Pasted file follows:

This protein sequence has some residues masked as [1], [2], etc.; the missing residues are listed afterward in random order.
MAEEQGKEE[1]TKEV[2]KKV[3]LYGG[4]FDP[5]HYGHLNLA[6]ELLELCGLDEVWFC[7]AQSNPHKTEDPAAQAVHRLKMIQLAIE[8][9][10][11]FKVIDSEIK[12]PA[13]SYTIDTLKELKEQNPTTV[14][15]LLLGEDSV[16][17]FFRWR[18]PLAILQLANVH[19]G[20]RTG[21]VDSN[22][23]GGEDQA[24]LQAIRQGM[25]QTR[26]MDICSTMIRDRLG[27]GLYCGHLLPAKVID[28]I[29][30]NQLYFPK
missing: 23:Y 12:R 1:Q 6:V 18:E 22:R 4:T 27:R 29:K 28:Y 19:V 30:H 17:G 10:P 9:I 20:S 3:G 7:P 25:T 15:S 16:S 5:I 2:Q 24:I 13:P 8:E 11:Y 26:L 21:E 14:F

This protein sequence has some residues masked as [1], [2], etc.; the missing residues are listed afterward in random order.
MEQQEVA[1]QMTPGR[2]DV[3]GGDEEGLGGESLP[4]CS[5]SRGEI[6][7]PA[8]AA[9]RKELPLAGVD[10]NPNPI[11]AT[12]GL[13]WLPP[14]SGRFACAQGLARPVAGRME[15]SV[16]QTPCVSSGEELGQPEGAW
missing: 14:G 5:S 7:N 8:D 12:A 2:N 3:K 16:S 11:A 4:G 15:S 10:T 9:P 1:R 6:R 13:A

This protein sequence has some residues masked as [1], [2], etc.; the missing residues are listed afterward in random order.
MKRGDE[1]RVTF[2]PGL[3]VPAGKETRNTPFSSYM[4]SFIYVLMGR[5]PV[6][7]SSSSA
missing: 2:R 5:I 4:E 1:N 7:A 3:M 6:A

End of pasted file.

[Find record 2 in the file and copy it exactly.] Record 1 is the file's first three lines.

This protein sequence has some residues masked as [1], [2], etc.; the missing residues are listed afterward in random order.
MEQQEVA[1]QMTPGR[2]DV[3]GGDEEGLGGESLP[4]CS[5]SRGEI[6][7]PA[8]AA[9]RKELPLAGVD[10]NPNPI[11]AT[12]GL[13]WLPP[14]SGRFACAQGLARPVAGRME[15]SV[16]QTPCVSSGEELGQPEGAW
missing: 14:G 5:S 7:N 8:D 12:A 2:N 3:K 16:S 11:A 4:G 15:S 10:T 9:P 1:R 6:R 13:A